Kurds protest over deadly Turkey air raid
At least 35 killed in air raid in southeastern part of country, prompting violent protest in Istanbul.
Last Modified: 29 Dec 2011 19:17

Angry protesters have demonstrated against the government in the Turkish city of Istanbul, after 35 people were killed in a Kurdish-dominated village in the country's southeast by an air strike the government says mistakenly hit smugglers rather than a group of separatist fighters.

Huseyin Celik, a spokesman for the ruling Justice and Development Party, said that those killed in the strike on Thursday "were not terrorists" and that officials were investigating possible intelligence failures which led to the incident.

He expressed regret for the deaths and suggested that the government could compensate the victims.

"If it turns out to have been a mistake, a blunder, rest assured that this will not be covered up," he told reporters, adding that it could have been an "operational accident" by the Turkish military.

The air strike prompted a protest by more than 1,000 ethnic Kurds in Istanbul, which was broken by police using tear gas and water cannon. Several hundred of the protesters had thrown stones at the police and smashed vehicles during the demonstration in the city's main Taksim square.

Ertugrul Kurkcu, a member of parliament for the pro-Kurdish Peace and Democracy Party (BDP) that called the protest, told Al Jazeera that the air strike was an "inhuman" and "unacceptable" act, and that it was "part of the government's crackdown project on the Kurdish movement".

"What I saw today in the heart of Taksim [square] was a great rage and great hatred not only against the government but also against the society as a whole. These kind of attacks ... make it almost impossible to bring together the people of different ethnic origins, particularly the Kurds," he said.

Strike killed 'smugglers'

Local security officials said earlier on Thursday that they had found the bodies of the victims at Ortasu village in Sirnak province.

Ertan Eris, a local councillor belonging to the BPD, said that the victims were smuggling gas and sugar into Turkey from northern Iraq and may have been mistaken for Kurdistan Workers' Party (PKK) fighters.

Celik also suggested that the victims had been involved in smuggling.

The strike took place near the country's border
with the Kurdistan area of Iraq

A crisis centre was set up in the area following the strikes, and prosecutors and security officers were deployed, the Sirnak provincial government said in a statement.

The Turkish military confirmed that its warplanes launched the strikes after unmanned drones spotted a group of people crossing the border. The military says it launched the raids because it suspected those crossing over to be PKK fighters, based on earlier intelligence that the group was planning an offensive against Turkish military bases.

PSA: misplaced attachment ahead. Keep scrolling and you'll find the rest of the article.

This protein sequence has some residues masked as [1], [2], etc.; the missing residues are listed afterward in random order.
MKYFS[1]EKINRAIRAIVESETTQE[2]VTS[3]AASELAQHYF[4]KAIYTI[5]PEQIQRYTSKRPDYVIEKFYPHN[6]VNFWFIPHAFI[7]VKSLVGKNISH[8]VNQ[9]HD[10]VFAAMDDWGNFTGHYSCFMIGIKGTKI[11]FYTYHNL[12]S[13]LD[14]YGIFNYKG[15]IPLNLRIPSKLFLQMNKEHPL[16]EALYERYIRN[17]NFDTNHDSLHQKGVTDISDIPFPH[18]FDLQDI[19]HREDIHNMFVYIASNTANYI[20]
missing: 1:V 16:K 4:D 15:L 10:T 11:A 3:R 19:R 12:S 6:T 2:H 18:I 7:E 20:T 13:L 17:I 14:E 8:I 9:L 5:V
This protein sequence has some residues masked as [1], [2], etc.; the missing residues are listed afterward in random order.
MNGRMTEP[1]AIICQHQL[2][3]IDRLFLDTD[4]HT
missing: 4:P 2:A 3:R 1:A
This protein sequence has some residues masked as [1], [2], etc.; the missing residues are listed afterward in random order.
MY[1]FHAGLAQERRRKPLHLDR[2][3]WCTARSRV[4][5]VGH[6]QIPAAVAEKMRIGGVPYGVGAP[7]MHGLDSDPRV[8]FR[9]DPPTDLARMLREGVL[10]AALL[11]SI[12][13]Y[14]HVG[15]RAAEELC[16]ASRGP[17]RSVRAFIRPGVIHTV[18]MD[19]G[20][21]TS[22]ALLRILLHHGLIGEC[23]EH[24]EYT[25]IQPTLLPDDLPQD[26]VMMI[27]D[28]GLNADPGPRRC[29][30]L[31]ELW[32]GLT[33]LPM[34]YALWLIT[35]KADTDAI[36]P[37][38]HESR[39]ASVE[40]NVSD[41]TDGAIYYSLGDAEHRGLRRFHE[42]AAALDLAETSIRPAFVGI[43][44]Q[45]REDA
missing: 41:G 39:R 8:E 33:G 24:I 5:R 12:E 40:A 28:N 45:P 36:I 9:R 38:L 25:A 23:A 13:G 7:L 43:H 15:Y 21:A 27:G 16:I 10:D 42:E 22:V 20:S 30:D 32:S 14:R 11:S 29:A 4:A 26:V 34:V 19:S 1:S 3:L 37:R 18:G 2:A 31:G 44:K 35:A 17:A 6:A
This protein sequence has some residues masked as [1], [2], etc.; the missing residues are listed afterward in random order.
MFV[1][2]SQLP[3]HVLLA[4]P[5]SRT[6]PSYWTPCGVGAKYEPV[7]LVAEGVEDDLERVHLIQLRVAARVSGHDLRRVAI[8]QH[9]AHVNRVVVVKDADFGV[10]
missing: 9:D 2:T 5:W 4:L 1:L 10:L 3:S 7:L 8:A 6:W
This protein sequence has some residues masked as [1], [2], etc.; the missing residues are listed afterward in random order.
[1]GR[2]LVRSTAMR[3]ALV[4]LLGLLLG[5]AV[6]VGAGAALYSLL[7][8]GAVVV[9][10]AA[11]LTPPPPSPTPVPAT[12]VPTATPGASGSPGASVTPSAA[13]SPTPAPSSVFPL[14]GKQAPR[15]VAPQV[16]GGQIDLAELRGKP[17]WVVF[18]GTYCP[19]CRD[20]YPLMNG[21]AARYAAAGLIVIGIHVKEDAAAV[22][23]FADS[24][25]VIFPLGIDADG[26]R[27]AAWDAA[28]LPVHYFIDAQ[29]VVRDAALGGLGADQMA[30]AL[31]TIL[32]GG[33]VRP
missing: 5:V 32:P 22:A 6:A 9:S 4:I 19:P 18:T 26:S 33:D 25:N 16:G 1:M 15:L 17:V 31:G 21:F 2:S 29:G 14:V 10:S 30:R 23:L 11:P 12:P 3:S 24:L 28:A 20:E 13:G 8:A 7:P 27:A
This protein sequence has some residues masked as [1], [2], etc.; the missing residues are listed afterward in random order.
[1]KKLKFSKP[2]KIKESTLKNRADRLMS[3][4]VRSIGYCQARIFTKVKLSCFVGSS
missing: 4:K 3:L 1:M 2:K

According to a military statement, the strikes occurred in northern Iraq in an area "where there is no civilian population, and where the [PKK] has bases".

The BPD party has called for two days of mourning to be observed for those killed in the incident.

Al Jazeera’s Hashem Ahelbarra, reporting from Antakya in the country’s south, said: "The attack comes against the backdrop of intensive military operation by Turkey particularly in the eastern part of the country along the border with Iraq."

The military launched an operation in northern Iraq in October after a PKK attack killed 24 soldiers in the town of Cukurca near the Iraqi border, the army's biggest loss since 1993.

PKK fighters usually launch attacks on Turkish targets from their rear bases in northern Iraq.

The Kurdish group took up arms in the southeastern Turkey in 1984.

The conflict has claimed about 45,000 lives so far.

Al Jazeera and agencies
Topics in this article
Featured on Al Jazeera
Your chance to be an investigative journalist in Al Jazeera’s new interactive game.
An innovative rehabilitation programme offers Danish fighters in Syria an escape route and help without prosecution.
Street tension between radical Muslims and Holland's hard right rises, as Islamic State anxiety grows.
Take an immersive look at the challenges facing the war-torn country as US troops begin their withdrawal.
Polio remains endemic in Pakistan as health workers battle anti-vaccine prejudice and threat to life by armed groups.
Despite 14-year struggle for a new mosque in the second-largest city, new roadblocks are erected at every turn.
Authorities and demonstrators have shown no inclination to yield despite growing economic damage and protest pressure.
Lebanese-born Rula Ghani may take cues from the modernising Queen Soraya, but she'll have to proceed with caution.
One of the world's last hunter-gatherer tribes has been forced from the forest it called home by a major dam project.